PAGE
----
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My Post House: Charlex

Charlex Senior Lighting TD Salar Saleh

Senior Lighting TD Salar Saleh joined the Charlex team in the spring of 2010 with a high level of talent and expertise in CG animation. Prior to Charlex, Salar spent eight years at Rhythm & Hues, working on the feature films Fast and Furious, Superman Returns, Happy Feet, and The Chronicles of Narnia.

What specific projects do you currently have in the works?

We are currently very busy working on projects for brands such as Hershey's, Almay, Clairol, Charles Schwabb, and Cover Girl. We are also working on several Verizon spots, one of which recently required us to send a VFX supervisor to the shoot as well as an animator to creative the previs on set. It's been a really busy month. One of the really fun ones is a spot for Payday candy bars. It's a playful piece, and it's looking absolutely amazing already. It's nice that Charlex is able to handle projects from end to end. From design through animation, lighting, rendering, compositing, editing—the whole nine yards.

What else have you worked on recently?

We recently wrapped on a really exciting short film called Shapeshifter, which will be out soon. I'm excited for people to see it. Without revealing too much, it takes you on a dreamlike journey through a wide range of visually stunning environments.

What do you consider to be the next big thing in post?

There are at least two big trends I see coming our way. One of those is the promise of faster physics-based rendering. Traditionally, 3D graphics tend to involve a whole lot of cheating, so to speak—the inevitable mattes and compositing tweaks. Current technology does not provide the computing power to render using real-world lighting physics. But we're starting to see that change. Products like V-Ray, coupled with faster processors, are slowly making it more possible to work in a way that's very analogous to how we would light scenes in the real world, which gives us the benefit of more believable effects, but with all of the advantages of computer graphics.

Another upcoming trend is the advent of 3DTV. We're starting to see 3D stereo making its way into content for television. It's very exciting—we get to learn new tricks.

 
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What technology do you currently work with?

What new technology are you working with?

On the hardware side, we recently acquired a few Nvidia 3D Vision stereo viewing stations, since clients are beginning to invest in stereo content.

Software-wise, we've been toying with an interactive rendering solution called Rendition, which looks promising, despite some limitations. It's fast, but stability is still a bit of an issue.

What new products/technology are you looking forward to the most?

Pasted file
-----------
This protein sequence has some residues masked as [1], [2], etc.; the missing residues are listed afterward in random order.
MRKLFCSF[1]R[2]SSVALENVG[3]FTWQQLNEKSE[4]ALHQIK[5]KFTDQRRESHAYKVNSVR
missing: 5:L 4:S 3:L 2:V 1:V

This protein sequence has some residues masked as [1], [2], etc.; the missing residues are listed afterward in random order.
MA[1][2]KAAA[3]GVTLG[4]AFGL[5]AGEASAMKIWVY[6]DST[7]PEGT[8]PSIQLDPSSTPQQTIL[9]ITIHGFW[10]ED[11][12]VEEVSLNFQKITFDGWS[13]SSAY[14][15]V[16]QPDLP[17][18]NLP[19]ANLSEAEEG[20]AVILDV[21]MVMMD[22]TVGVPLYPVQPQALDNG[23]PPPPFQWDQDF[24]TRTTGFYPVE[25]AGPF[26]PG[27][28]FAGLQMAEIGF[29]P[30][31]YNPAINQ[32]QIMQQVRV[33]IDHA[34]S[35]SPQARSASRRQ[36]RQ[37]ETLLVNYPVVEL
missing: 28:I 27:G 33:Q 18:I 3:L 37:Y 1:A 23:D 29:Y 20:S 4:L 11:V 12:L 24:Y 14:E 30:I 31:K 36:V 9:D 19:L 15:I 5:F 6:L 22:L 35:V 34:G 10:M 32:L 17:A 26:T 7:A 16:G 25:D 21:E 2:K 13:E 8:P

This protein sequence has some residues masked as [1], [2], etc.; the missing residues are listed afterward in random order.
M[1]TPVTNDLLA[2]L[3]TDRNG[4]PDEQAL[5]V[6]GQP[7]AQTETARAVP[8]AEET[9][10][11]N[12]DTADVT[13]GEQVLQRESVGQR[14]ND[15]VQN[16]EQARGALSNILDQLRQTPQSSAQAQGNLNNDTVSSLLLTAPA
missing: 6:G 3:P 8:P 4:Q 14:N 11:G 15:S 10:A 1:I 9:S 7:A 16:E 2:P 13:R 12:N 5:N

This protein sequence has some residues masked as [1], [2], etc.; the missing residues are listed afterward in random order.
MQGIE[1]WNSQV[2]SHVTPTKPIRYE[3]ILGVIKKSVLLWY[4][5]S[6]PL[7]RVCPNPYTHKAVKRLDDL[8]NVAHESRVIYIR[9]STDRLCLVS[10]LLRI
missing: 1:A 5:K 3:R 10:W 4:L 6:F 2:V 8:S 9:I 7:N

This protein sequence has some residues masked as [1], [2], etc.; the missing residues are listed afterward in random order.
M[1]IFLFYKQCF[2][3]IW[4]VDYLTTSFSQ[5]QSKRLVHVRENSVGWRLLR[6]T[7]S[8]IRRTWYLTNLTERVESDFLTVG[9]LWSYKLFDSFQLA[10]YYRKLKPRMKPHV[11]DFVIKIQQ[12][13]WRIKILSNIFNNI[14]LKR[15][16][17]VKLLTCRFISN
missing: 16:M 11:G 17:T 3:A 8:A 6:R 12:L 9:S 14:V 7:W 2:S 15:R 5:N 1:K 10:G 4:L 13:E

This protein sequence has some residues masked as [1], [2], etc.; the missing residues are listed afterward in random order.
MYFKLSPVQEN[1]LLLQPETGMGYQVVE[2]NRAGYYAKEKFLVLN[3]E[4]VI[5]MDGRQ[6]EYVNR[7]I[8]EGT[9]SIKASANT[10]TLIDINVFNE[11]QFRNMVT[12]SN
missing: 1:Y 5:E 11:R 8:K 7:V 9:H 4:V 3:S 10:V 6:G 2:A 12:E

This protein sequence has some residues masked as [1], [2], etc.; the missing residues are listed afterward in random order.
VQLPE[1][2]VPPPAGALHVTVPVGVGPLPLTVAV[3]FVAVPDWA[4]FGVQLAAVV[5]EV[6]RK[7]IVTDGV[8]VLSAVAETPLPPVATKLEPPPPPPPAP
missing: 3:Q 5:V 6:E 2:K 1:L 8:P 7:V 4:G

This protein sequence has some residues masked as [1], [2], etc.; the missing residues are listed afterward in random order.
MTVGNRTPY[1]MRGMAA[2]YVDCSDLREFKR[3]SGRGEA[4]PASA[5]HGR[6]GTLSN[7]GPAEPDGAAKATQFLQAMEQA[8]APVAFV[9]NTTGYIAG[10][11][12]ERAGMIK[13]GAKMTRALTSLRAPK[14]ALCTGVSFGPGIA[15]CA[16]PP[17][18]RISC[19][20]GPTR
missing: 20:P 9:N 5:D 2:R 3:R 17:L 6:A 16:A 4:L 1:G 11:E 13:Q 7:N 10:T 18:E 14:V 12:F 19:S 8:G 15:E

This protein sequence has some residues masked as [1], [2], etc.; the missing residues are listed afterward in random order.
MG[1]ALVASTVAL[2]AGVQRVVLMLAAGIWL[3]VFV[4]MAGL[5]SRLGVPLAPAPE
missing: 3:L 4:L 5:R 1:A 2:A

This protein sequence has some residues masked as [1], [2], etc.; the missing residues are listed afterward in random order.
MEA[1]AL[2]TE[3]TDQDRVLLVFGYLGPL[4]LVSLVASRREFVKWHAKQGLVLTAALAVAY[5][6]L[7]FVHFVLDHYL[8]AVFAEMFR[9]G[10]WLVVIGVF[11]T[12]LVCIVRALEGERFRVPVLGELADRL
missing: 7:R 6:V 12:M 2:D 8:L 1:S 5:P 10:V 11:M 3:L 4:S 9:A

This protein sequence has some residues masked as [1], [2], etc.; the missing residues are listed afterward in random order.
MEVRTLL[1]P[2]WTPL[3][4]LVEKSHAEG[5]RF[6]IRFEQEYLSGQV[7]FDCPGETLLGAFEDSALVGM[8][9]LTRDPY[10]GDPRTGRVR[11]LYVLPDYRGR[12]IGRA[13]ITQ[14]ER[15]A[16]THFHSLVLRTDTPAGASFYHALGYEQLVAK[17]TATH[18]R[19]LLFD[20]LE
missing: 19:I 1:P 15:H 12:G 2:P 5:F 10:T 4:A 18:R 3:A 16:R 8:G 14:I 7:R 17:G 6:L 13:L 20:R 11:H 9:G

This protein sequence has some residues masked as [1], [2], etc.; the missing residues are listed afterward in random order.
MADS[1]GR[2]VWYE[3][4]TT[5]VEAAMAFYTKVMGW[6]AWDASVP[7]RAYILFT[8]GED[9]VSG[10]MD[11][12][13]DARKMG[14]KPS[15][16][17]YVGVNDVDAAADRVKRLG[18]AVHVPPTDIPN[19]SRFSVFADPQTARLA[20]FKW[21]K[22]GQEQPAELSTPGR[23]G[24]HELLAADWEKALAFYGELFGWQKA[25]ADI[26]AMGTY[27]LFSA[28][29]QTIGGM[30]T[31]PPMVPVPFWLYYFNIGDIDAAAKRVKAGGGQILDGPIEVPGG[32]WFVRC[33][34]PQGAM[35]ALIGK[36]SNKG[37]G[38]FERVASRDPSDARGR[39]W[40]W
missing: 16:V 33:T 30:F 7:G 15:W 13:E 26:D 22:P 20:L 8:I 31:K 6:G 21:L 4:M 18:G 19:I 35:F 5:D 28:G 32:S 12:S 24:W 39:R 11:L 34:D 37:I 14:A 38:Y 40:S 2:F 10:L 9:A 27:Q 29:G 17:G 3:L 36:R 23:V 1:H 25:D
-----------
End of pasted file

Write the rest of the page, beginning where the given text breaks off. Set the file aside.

In general, I'm looking forward to when the technology starts to feel transparent, so to speak. As computing power increases, disk space is less costly, and software is more efficient and intuitive, we're able to focus less on the technical aspects of the work, and more on the important part: making pretty pictures.

What gets you out of bed in the morning to go to work in postproduction?

The fact that in this industry, you're never done learning. The industry as a whole is always evolving, and we as artists are always expanding our knowledge—creatively, technically, and otherwise. There are so many areas to master, that you'll never know everything there is to know. Plus, since the technology continually changes and improves and creative trends keep evolving, there's always something new on the horizon.

What is your best post memory?

Funny enough, for me, one of my most exciting memories would have to be dangling out the side of a helicopter near Los Angeles, shooting texture reference for the most recent Fast and Furious film. Heck, I'd probably pay to do that again!

What are your favorite/least favorite things about working in post?

One of my favorite things is being surrounded by such talented and passionate people. It's not a stuffy environment to work in. People tend to be casual and fun, but very dedicated. Everyone does this because they love it. Nobody's mother told them, "You better go work in postproduction when you grow up!"

On the flip side, the unpredictability of long hours can be difficult if you're not used to it.

What were you doing 10 years ago and what do you expect to be doing 10 years from now?

Ten years ago, I was doing feature film work in Los Angeles. While I sometimes miss working in features, there is something really nice about the quick turnaround and variety of doing commercial work. And let's be honest, LA's got nothing on New York. Sorry guys.

Ten years from now? I don't know. Hopefully, I'll be flying a jet pack to work!